Star Trek: Insurrection, the latest movie in this TV and film franchise, offers a striking case in point. In it, Captain Jean-Luc Picard (played by Patrick Stewart) discovers that the Federation is secretly planning to relocate an alien race, the Ba’Ku, against its will. This is in violation of the Federation’s Prime Directive, which prohibits interference with alien cultures, but Picard’s superior officer, Admiral Dougherty (Anthony Zerbe), rationalizes that it is a trivial matter: the Federation would be moving only 600 people.
To this, Picard angrily replies, “How many people does it take, Admiral, before it becomes wrong?” He throws out several numbers (a thousand? a million?) and, in doing so, makes a mockery of Dougherty’s relativism. In this instance, at least, morality is absolute — forced relocation is either wrong or it is not. The rest of the film follows Picard as he mounts a rebellion in defence of this higher law.
But where there are laws, there is also, implicitly, a law-giver. And this is where Star Trek hedges its bets. When Picard and his crew look for moral justification, they turn to the emotionless android, Data (Brent Spiner). Presumably we are to think that Data arrives at his opinion through purely rational means. But earlier in the film, there is talk of Data’s “ethical and moral subroutines” which enable him to distinguish between “right and wrong.” Data’s sense of morality has been programmed into him, and it is, therefore, Data’s creator who ultimately justifies Picard’s rebellion. By extension, one might ask where humans get their own sense of morality.
This question, among others, is raised in The Double Vision of Star Trek, an analysis of the series from a Christian perspective. Mike Hertenstein, editor of Cornerstone magazine, suggests that Star Trek is “a bundle of unresolved tensions” and that it suffers from “a chronic guilty conscience” because it cannot reconcile these tensions without “cheating.”
For example, Star Trek loves to celebrate the triumph of the human spirit, yet in episode after episode, the day is saved by last-minute bursts of technobabble — what Mr. Hertenstein calls the show’s central deus ex machina. Moreover, whereas Trek history was once built on the humanistic premise that humans achieved peace on their own before heading into space, the film Star Trek: First Contact reveals that the world was essentially saved by the arrival of “alien messiahs” in our near future — another deus ex machina.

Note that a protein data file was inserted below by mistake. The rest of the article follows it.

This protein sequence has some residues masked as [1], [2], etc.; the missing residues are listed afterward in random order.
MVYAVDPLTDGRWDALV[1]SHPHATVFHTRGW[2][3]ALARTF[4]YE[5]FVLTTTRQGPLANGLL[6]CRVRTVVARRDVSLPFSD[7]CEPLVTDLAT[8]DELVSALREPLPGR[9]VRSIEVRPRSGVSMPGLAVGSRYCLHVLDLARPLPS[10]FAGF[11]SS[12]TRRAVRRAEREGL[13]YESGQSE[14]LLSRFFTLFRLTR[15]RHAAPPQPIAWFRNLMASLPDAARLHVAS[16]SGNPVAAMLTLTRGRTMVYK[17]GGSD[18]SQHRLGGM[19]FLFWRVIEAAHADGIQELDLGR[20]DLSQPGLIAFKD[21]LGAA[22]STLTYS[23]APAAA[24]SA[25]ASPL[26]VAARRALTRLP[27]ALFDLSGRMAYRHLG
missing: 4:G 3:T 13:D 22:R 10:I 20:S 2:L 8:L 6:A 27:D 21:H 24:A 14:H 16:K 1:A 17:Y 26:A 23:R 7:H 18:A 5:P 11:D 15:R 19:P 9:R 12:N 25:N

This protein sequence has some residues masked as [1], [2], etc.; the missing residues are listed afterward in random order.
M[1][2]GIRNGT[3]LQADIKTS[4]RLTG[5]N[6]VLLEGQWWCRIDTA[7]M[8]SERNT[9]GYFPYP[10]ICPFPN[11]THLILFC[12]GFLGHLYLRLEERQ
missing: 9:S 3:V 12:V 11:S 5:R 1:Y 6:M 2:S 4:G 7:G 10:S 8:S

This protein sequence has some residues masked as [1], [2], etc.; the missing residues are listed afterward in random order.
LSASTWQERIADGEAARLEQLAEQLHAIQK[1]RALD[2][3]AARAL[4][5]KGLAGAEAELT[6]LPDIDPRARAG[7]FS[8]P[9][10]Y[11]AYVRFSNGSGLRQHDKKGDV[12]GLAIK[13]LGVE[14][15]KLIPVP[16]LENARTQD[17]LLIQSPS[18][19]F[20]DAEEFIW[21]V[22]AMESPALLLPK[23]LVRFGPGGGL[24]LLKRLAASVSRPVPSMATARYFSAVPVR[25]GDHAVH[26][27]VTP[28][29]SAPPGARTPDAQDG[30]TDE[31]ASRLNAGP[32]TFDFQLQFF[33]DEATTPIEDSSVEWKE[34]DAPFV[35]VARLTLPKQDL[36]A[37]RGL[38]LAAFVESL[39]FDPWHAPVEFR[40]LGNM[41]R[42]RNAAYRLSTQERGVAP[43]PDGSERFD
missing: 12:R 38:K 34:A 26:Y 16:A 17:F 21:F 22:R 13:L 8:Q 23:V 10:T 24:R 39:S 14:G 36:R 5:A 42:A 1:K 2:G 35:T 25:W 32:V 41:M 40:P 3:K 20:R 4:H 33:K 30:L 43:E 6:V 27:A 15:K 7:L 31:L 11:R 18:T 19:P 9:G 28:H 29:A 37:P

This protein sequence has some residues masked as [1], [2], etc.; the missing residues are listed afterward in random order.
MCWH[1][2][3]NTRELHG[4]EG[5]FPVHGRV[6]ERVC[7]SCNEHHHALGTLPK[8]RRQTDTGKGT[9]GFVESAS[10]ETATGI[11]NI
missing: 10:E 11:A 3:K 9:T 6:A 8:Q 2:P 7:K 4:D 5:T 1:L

Other contradictions abound. The good guys champion cultural tolerance in the extreme — most famously in the Vulcan motto “Infinite Diversity in Infinite Combinations” — yet they don’t seem to approve of tyrants or Klingon ritual murder. Apparently, even infinity has its limits. Then there is the show’s uneasy relationship with technology. Trek characters who transfer their minds into computers inevitably lose the spark of life that defines their humanity. Yet Data and the holographic doctor on Star Trek: Voyager are accepted by most other characters as fully conscious persons in their own right; to support this view, Picard has argued that humanity is ultimately just another form of machine.
But what basis is there for morality within such a worldview? Here, too, Star Trek hedges its bets and resists carrying such strict materialism to its logical conclusion. Despite itself, the show operates on the gut instinct that there is something more to life, and there there are some things people should and should not do, no matter what the cost; indeed, in the recurring theme of self-sacrifice, author Hertenstein argues that Star Trek bears subliminal traces of the Gospel itself.
In essence, Star Trek raises an altar to an unknown god; with the help of writer Hertenstein, Trekkers may come to know him a little better.
— A version of this review was first published in BC Report.